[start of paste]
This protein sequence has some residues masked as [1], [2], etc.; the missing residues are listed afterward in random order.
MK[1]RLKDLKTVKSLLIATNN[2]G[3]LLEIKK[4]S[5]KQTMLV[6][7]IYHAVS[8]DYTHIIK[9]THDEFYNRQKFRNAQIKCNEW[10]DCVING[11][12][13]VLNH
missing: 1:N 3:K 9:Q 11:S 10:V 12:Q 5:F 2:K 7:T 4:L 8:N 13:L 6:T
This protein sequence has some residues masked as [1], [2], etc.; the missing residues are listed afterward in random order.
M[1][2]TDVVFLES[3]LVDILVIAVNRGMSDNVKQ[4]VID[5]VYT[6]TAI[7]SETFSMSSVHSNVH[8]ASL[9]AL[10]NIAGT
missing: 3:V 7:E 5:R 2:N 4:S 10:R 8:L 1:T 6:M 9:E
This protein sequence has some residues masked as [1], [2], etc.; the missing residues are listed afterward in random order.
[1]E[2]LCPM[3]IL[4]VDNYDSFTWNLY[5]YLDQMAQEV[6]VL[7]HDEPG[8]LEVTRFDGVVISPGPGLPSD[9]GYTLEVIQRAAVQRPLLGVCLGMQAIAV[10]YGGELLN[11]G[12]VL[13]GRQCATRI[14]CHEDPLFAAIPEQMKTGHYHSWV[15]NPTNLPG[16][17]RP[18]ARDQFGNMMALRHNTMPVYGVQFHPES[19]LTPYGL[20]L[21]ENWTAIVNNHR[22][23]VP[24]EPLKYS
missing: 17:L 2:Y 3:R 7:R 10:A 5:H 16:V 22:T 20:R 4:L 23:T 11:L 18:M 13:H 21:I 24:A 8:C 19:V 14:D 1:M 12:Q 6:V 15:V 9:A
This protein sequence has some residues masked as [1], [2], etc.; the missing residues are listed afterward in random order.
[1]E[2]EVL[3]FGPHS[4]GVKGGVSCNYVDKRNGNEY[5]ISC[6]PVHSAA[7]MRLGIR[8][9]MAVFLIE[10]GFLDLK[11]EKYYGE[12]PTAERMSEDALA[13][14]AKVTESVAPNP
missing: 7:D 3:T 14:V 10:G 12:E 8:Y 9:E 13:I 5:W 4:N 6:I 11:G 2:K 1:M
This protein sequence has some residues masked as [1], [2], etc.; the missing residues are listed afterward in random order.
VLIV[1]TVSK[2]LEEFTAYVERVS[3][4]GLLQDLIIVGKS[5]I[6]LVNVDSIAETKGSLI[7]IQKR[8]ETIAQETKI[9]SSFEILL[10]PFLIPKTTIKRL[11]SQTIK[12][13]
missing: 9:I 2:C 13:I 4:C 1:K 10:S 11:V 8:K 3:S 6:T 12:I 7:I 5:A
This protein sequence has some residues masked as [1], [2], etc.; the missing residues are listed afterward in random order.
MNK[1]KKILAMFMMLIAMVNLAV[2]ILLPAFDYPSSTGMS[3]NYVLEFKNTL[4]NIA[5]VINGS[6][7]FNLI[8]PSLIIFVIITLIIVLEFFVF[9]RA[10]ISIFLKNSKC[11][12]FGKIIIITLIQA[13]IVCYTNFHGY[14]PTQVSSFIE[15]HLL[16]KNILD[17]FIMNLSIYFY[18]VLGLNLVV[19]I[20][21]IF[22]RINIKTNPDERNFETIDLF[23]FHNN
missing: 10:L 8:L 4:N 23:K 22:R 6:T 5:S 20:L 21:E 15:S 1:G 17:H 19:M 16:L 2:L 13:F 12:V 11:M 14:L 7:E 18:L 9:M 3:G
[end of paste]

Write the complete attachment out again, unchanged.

This protein sequence has some residues masked as [1], [2], etc.; the missing residues are listed afterward in random order.
MK[1]RLKDLKTVKSLLIATNN[2]G[3]LLEIKK[4]S[5]KQTMLV[6][7]IYHAVS[8]DYTHIIK[9]THDEFYNRQKFRNAQIKCNEW[10]DCVING[11][12][13]VLNH
missing: 1:N 3:K 9:Q 11:S 10:V 12:Q 5:F 2:K 7:T 4:L 8:N 13:L 6:T
This protein sequence has some residues masked as [1], [2], etc.; the missing residues are listed afterward in random order.
M[1][2]TDVVFLES[3]LVDILVIAVNRGMSDNVKQ[4]VID[5]VYT[6]TAI[7]SETFSMSSVHSNVH[8]ASL[9]AL[10]NIAGT
missing: 3:V 7:E 5:R 2:N 4:S 10:R 8:L 1:T 6:M 9:E
This protein sequence has some residues masked as [1], [2], etc.; the missing residues are listed afterward in random order.
[1]E[2]LCPM[3]IL[4]VDNYDSFTWNLY[5]YLDQMAQEV[6]VL[7]HDEPG[8]LEVTRFDGVVISPGPGLPSD[9]GYTLEVIQRAAVQRPLLGVCLGMQAIAV[10]YGGELLN[11]G[12]VL[13]GRQCATRI[14]CHEDPLFAAIPEQMKTGHYHSWV[15]NPTNLPG[16][17]RP[18]ARDQFGNMMALRHNTMPVYGVQFHPES[19]LTPYGL[20]L[21]ENWTAIVNNHR[22][23]VP[24]EPLKYS
missing: 17:L 2:Y 3:R 7:R 10:A 5:H 16:V 22:T 20:R 4:L 23:T 11:L 18:M 13:H 21:I 24:A 8:C 19:V 14:D 1:M 12:Q 6:V 15:V 9:A
This protein sequence has some residues masked as [1], [2], etc.; the missing residues are listed afterward in random order.
[1]E[2]EVL[3]FGPHS[4]GVKGGVSCNYVDKRNGNEY[5]ISC[6]PVHSAA[7]MRLGIR[8][9]MAVFLIE[10]GFLDLK[11]EKYYGE[12]PTAERMSEDALA[13][14]AKVTESVAPNP
missing: 7:D 3:T 14:V 10:G 12:E 8:Y 9:E 13:I 5:W 4:N 6:I 11:G 2:K 1:M
This protein sequence has some residues masked as [1], [2], etc.; the missing residues are listed afterward in random order.
VLIV[1]TVSK[2]LEEFTAYVERVS[3][4]GLLQDLIIVGKS[5]I[6]LVNVDSIAETKGSLI[7]IQKR[8]ETIAQETKI[9]SSFEILL[10]PFLIPKTTIKRL[11]SQTIK[12][13]
missing: 9:I 2:C 13:I 4:C 1:K 10:S 11:V 8:K 3:S 6:T 12:I 7:I 5:A
This protein sequence has some residues masked as [1], [2], etc.; the missing residues are listed afterward in random order.
MNK[1]KKILAMFMMLIAMVNLAV[2]ILLPAFDYPSSTGMS[3]NYVLEFKNTL[4]NIA[5]VINGS[6][7]FNLI[8]PSLIIFVIITLIIVLEFFVF[9]RA[10]ISIFLKNSKC[11][12]FGKIIIITLIQA[13]IVCYTNFHGY[14]PTQVSSFIE[15]HLL[16]KNILD[17]FIMNLSIYFY[18]VLGLNLVV[19]I[20][21]IF[22]RINIKTNPDERNFETIDLF[23]FHNN
missing: 10:L 8:L 4:N 23:K 22:R 6:T 5:S 20:L 21:E 15:S 1:G 17:H 19:M 16:L 2:L 13:F 12:V 11:M 14:L 7:E 18:L 9:M 3:G